# Talk:Initial Segment of Ordinals under Lexicographic Order

1. It is taken that "Le" is a "relation on ordered pairs of ordinals", but this is defined nebulously. A relation is defined on ProofWiki as a subset of the cartesian product of two sets. In this context (and on the page Definition:Lexicographic Order, where the subsection needs to be in a separate subpage) those two sets need to be specified as here it is not clear. Presumably it's either $\left({\operatorname{On}, \operatorname{On}}\right)$ or $\operatorname{On} \times \operatorname{On}$. Which or neither? The concepts are confusing at this level of abstraction.
2. When defining a relational structure (i.e. a set with a relation imposed), the notation "$\left({S, \preceq}\right)$" or whatever is used so as to indicate (a) the set and (b) the relation itself. At this stage I am not clear what the relation symbol is, unless the object under discussion is $\left({\operatorname{On} \times \operatorname{On}, \operatorname{Le}}\right)$ (but see above). From the context this is implied, but it is far from straightforward to determine.
3. It is understood that the initial segment of $\left({1, \varnothing}\right)$ is the set of all elements of $\operatorname{On} \times \operatorname{On}$ (but see above) that come before $\left({1, \varnothing}\right)$. It would be useful to indicate what form such elements take. Presumably $\left({\varnothing, x}\right)$ where $x$ is any element of $\operatorname{On}$.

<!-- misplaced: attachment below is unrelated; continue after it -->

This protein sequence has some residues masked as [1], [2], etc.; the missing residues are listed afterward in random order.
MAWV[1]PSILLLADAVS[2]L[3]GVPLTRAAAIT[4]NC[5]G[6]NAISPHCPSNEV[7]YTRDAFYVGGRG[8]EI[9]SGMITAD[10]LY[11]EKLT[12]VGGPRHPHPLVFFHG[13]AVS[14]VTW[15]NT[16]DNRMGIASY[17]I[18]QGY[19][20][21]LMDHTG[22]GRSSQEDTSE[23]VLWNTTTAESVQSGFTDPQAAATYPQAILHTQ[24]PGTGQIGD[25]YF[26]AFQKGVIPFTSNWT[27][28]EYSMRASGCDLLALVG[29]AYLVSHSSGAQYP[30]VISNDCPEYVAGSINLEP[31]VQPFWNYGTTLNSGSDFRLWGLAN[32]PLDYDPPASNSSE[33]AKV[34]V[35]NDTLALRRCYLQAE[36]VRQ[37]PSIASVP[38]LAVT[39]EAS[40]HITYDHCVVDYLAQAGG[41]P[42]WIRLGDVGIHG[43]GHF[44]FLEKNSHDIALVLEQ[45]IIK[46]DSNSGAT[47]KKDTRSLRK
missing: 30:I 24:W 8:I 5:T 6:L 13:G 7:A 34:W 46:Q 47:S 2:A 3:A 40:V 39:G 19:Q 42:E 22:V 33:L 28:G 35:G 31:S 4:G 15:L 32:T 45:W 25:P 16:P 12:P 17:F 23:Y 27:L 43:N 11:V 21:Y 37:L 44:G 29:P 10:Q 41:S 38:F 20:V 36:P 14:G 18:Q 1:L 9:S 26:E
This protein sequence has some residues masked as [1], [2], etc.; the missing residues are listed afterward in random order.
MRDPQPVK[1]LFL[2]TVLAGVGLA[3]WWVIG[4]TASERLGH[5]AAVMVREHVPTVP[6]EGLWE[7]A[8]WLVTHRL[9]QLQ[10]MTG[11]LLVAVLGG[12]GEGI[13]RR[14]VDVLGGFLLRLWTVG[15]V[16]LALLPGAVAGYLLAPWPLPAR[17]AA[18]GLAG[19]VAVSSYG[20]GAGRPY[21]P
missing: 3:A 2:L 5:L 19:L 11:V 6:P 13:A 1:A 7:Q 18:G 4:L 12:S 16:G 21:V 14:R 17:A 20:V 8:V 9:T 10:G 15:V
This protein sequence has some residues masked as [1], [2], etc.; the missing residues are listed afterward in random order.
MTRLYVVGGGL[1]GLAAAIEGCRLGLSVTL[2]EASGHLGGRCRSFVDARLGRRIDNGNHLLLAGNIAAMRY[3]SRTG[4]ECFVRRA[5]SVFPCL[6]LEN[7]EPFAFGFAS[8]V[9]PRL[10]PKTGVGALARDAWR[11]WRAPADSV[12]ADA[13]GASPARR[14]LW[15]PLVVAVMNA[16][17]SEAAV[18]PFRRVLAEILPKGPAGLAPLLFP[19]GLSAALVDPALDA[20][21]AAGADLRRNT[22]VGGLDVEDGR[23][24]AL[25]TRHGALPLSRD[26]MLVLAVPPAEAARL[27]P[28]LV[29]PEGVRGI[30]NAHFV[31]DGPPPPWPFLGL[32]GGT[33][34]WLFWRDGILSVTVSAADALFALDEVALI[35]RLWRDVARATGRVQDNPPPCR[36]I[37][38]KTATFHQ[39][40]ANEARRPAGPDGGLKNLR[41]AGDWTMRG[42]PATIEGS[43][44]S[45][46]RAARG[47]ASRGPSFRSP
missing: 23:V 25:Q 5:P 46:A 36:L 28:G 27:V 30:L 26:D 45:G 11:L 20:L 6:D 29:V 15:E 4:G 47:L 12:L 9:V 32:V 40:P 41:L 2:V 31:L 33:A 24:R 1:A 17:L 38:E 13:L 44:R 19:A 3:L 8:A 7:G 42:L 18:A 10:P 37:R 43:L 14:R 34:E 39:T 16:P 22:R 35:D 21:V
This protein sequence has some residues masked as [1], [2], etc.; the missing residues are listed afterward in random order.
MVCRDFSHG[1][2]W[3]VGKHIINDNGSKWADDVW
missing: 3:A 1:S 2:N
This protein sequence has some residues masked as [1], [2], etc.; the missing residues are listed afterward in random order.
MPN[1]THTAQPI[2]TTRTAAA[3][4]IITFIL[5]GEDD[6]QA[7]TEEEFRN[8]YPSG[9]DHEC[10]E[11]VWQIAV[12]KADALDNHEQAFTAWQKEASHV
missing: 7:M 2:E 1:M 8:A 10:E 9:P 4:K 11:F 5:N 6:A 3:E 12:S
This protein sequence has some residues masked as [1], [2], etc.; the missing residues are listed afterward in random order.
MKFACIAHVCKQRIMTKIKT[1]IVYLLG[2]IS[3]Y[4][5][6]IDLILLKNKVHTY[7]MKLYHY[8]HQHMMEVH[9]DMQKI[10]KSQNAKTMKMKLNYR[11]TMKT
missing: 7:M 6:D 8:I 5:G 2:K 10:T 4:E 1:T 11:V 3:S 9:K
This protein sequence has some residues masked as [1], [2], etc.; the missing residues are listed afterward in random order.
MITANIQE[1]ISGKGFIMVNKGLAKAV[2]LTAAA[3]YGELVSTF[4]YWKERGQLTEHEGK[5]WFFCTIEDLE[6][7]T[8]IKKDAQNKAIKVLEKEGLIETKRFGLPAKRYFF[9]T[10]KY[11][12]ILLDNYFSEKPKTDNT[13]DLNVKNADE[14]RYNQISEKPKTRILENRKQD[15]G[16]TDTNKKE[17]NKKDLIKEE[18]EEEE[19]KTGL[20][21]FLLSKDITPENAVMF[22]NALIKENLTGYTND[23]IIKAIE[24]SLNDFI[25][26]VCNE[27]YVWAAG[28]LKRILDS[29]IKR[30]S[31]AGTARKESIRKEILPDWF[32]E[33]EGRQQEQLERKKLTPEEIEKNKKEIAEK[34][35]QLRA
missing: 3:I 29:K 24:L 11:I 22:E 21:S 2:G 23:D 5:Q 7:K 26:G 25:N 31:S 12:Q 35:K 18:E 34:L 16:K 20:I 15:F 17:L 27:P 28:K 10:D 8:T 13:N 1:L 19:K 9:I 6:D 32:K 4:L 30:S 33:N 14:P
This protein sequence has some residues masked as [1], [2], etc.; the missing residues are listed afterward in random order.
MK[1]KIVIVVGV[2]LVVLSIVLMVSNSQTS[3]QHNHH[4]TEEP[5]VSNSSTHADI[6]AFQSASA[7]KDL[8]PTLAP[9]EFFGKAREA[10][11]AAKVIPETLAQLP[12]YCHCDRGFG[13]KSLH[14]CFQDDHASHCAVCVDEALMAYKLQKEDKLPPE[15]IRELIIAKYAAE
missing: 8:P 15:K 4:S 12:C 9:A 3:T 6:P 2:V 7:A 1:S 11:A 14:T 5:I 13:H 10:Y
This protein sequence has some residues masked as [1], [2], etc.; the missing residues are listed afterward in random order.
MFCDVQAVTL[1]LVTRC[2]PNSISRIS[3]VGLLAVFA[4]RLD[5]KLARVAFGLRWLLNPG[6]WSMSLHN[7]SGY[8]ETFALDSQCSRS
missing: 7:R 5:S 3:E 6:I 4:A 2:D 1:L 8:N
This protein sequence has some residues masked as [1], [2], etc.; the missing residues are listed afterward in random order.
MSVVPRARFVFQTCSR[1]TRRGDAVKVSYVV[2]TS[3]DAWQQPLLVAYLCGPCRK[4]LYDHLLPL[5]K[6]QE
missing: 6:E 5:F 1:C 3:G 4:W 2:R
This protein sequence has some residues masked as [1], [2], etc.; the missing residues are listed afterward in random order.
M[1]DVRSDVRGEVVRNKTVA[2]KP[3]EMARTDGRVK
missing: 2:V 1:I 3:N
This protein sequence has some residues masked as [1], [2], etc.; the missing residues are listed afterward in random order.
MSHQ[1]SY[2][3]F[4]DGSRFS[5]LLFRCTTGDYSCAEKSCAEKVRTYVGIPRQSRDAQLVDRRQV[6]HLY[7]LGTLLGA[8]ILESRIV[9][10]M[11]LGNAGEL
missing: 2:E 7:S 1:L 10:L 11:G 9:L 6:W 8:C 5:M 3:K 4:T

4. The notation $F:\operatorname{On} \to (\operatorname{On} \times \operatorname{On})_{(1,\varnothing)}$ has not been defined anywhere on ProofWiki and needs to be explained.
A more subtle point is that it is not advisable to use the symbols for numbers, e.g. $1$ in this context, without indicating what sort of object it is being used to mean. If it's the ordinal one (apologies for that page not being better organised, this area needs to be tidied up and explained better) then that needs to be stated. Admittedly it is implicit from the context, but (as I'm sure you will have gathered by now from reading around the website) the philosophy of this site (which I am fighting tooth-and-nail to maintain) is that every page ought to be (to as great an extent as possible) understandable independently of any previous knowledge - particularly when what is "expected" to be understood concerns a particular style of notation or exposition --prime mover 08:07, 28 July 2012 (UTC)